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I'm writing a toy heartbeat server. Each client, upon loading, registers itself and thereafter, sends heartbeats every X seconds. The server checks every Y seconds if a heartbeat has been received.

(In the following code, X = 5sec and Y = 60sec.)

A brief description of the components.

Data

Users and their last heartbeat date-time are stored in a map.

Webserver

A web server goroutine serves the "web-app" for the client and handles AJAX requests for registration and heartbeats.

Registration AJAX: Each registration saves the user and current date-time to the map. It will start a goroutine that will check for a heartbeat every Y seconds.

Heartbeat AJAX: Each heartbeat saves the user and current date-time to the map.

Heartbeat check

A recursive function sleeps for Y seconds and check the user map if userID has had a heartbeat within the last Y seconds.

  • If there has been a heartbeat, the function will recurse for another check.
  • If there hasn't been a recent heartbeat, the user will be removed from the map and the checks will stop.
  • If the user does not exist in the map the checks will stop.

Client

The client will register upon loading. Thereafter, the client will send heartbeats over AJAX every X seconds.

The client has no knowledge of its registration state and will send heartbeats naively. This is done to simplify the toy code.

Questions I have

  • Is time.Sleep appropriate or should I user another construct such as time.Timer?
  • Is the handling of concurrency with map correct?
  • Relative* scalability given use of synchronization primitive for map?
  • Do goroutines, specifically the "child" ones, exit upon returning or does exit-ing need to be done explicitly?

* Reasonable scalability for one process. I understand if I want to go "primetime", the architecture should have a database backend to replace the map and have separate processes for web server and heartbeat checking.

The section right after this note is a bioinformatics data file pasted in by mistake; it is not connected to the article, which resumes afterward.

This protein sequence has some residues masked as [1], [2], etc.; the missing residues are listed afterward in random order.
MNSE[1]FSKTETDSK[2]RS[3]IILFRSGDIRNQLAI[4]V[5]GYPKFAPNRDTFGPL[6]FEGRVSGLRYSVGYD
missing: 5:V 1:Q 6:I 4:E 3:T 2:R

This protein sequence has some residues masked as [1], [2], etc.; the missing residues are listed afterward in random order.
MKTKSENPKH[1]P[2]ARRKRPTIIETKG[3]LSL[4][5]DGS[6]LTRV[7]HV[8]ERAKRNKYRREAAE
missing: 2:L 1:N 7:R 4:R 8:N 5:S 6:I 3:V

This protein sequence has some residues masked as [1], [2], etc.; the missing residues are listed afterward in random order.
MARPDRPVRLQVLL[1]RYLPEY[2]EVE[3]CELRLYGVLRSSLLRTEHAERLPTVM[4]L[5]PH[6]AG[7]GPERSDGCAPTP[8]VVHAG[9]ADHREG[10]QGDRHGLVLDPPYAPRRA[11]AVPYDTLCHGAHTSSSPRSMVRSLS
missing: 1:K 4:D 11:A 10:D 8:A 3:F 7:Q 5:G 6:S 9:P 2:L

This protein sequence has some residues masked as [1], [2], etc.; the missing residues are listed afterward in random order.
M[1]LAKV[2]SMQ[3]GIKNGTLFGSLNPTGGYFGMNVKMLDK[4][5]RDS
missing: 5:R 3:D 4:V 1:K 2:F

Thank you for taking the time to review my code.

heartbeat.go

package main

import (
    "fmt"
    "log"
    "net/http"
    "sync"
    "time"
)

var users = make(map[string]time.Time)
var mutex = &sync.Mutex{}

func checkUser(userID string) {
    time.Sleep(60 * time.Second)

    mutex.Lock()
    registerTime, ok := users[userID]
    if ok && (time.Now().After(registerTime.Add(60 * time.Second))) {
        fmt.Println("Deleted", userID)
        delete(users, userID)
        mutex.Unlock()
    } else if ok {
        mutex.Unlock()
        fmt.Println("Heartbeat check passed for", userID)
        checkUser(userID)
    } else {
        mutex.Unlock()
        fmt.Println("End heartbeat check for", userID)
    }
}

func handleHeartbeat(w http.ResponseWriter, r *http.Request) {
    userIDArray, ok := r.Header["Userid"]
    fmt.Println("handleHeartbeat", time.Now())
    if ok {
        fmt.Println("Received heartbeat for", userIDArray[0], "at", time.Now())
        mutex.Lock()
        users[userIDArray[0]] = time.Now()
        mutex.Unlock()
    }
}

func handleRegister(w http.ResponseWriter, r *http.Request) {
    userIDArray, ok := r.Header["Userid"]
    fmt.Println("handleRegister", time.Now())
    if ok {
        fmt.Println("Received registration for", userIDArray[0], "at", time.Now())
        mutex.Lock()
        users[userIDArray[0]] = time.Now()
        mutex.Unlock()
        go checkUser(userIDArray[0])
    }
}

func main() {
    http.HandleFunc("/ajax/heartbeat", handleHeartbeat)
    http.HandleFunc("/ajax/register", handleRegister)
    http.Handle("/", http.FileServer(http.Dir("static")))
    err := http.ListenAndServe(":8080", nil)
    if err != nil {
        log.Fatal("ListenAndServe: ", err)
    }
}

static/index.html

<!DOCTYPE html>
<html>
  <head>
    <script src="https://ajax.googleapis.com/ajax/libs/jquery/3.2.1/jquery.min.js"></script>
  </head>
  <body>
  <script>
    $.ajax({
      url: '/ajax/register',
      type: 'POST',
      headers: {
        'userID': 'bobdole'
      },
      success: function() {
        window.setInterval(function() {
          $.ajax({
            url: '/ajax/heartbeat',
            type: 'POST',
            headers: {